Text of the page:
Multiple Probes of Kleen Energy Blast Begin

Purging natural gas lines incorrectly is a major concern for the U.S. Chemical Safety Board, which has a team on site. Connecticut Gov. M. Jodi Rell has formed two panels of experts to find the cause and determine whether laws, regulations, or building and fire codes should be strengthened.

While state and federal investigators examine the wreckage left by Sunday morning’s explosion at the Kleen Energy plant in Middletown, Conn., in which five workers died, Connecticut Gov. M. Jodi Rell on Monday announced she is assembling two panel of experts to look at the case. The first will be chaired by Senior U.S. District Judge Alan H. Nevas and will identify the cause(s) and origin of the explosion. The second will determine whether changes are needed in state laws, regulations, or building and fire codes to protect workers and residents living in the areas surrounding construction projects.

"The explosion in Middletown not only shattered the peace of a quiet Sunday morning, it led to the tragic loss of five valuable lives and devastated their families," Rell said. "There are so many unanswered questions. What led to this disaster? What were the contributing factors? Could anything have been done to prevent it? These are the questions that we must answer now, not only for the sake of the victims and their families but to avoid tragedies like this in the future.

"Our response to the Middletown explosion must follow two distinct but critical paths. We must first identify what went wrong and then determine every measure we can take to prevent future catastrophes. The reviews must be thorough, impartial, and swift. And if there are concrete steps we can take in the meantime, we must be equally swift in putting those new measures into place."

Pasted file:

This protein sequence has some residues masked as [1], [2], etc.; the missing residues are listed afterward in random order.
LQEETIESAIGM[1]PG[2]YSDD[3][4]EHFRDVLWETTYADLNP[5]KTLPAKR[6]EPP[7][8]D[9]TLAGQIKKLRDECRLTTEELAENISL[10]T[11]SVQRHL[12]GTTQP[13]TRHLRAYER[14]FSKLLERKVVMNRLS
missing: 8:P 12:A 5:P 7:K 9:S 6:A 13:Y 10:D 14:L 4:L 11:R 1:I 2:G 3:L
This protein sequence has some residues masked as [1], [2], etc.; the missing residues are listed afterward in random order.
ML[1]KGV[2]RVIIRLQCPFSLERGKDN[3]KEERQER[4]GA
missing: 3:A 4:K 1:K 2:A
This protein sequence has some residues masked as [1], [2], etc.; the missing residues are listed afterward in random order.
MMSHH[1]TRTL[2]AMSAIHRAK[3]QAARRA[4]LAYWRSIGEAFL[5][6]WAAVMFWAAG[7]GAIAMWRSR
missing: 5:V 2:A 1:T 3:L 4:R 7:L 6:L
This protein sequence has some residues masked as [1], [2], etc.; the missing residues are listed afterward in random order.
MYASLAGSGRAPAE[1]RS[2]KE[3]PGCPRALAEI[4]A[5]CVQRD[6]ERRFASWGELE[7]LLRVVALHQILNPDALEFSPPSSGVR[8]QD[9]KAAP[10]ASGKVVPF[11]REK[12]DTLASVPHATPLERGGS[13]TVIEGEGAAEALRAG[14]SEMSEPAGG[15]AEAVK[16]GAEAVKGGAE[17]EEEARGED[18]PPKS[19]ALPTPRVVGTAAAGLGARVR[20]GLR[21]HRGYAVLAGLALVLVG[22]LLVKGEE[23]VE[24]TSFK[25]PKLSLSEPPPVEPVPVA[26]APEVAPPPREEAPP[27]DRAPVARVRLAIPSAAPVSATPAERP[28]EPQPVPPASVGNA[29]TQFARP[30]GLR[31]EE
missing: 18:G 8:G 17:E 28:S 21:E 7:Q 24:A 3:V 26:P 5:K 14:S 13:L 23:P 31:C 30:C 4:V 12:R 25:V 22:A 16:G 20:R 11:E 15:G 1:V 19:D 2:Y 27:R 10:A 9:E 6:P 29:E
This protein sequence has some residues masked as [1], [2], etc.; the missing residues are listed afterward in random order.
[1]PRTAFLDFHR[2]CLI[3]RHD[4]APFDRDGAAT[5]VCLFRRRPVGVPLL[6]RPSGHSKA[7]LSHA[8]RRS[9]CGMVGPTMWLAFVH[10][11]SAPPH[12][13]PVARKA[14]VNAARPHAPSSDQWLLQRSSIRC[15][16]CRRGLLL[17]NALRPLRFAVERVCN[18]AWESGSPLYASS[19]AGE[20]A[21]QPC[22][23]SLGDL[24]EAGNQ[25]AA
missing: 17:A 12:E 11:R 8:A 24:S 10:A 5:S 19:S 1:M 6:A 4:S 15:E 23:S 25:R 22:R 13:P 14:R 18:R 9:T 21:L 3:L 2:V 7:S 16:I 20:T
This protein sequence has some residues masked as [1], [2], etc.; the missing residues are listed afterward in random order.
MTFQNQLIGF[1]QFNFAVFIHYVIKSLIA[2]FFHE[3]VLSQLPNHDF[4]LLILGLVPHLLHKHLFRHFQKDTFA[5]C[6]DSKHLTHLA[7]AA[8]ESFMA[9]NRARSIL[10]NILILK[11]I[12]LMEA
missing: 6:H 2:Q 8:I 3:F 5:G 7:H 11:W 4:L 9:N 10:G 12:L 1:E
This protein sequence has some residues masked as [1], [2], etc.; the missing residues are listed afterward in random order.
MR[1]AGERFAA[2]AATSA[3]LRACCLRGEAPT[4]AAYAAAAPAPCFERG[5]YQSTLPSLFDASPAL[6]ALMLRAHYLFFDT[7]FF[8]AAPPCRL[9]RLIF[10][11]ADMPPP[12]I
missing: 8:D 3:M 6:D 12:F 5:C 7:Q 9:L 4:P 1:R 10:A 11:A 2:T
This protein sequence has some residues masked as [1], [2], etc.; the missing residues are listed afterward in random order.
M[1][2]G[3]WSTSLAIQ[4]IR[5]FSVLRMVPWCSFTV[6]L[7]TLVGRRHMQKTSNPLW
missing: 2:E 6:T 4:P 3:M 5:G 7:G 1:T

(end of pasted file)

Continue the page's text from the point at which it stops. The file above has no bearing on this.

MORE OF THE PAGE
The Nevas panel will include representatives from the Department of Environmental Protection, the Department of Labor, the Connecticut State Police (including the Office of the State Fire Marshal and the Office of the State Building Inspector), the Department of Consumer Protection, and the Department of Public Utility Control. The second panel will be chaired by James Thomas, recently retired commissioner of the state Department of Emergency Management and Homeland Security and former Glastonbury police chief; members will come from the Department of Public Utility Control, the Office of the State Fire Marshal, the Office of the State Building Inspector, and the Department of Public Works. Engineering and architectural firms, as well as municipal engineering and fire officials, will be asked to participate in the review.

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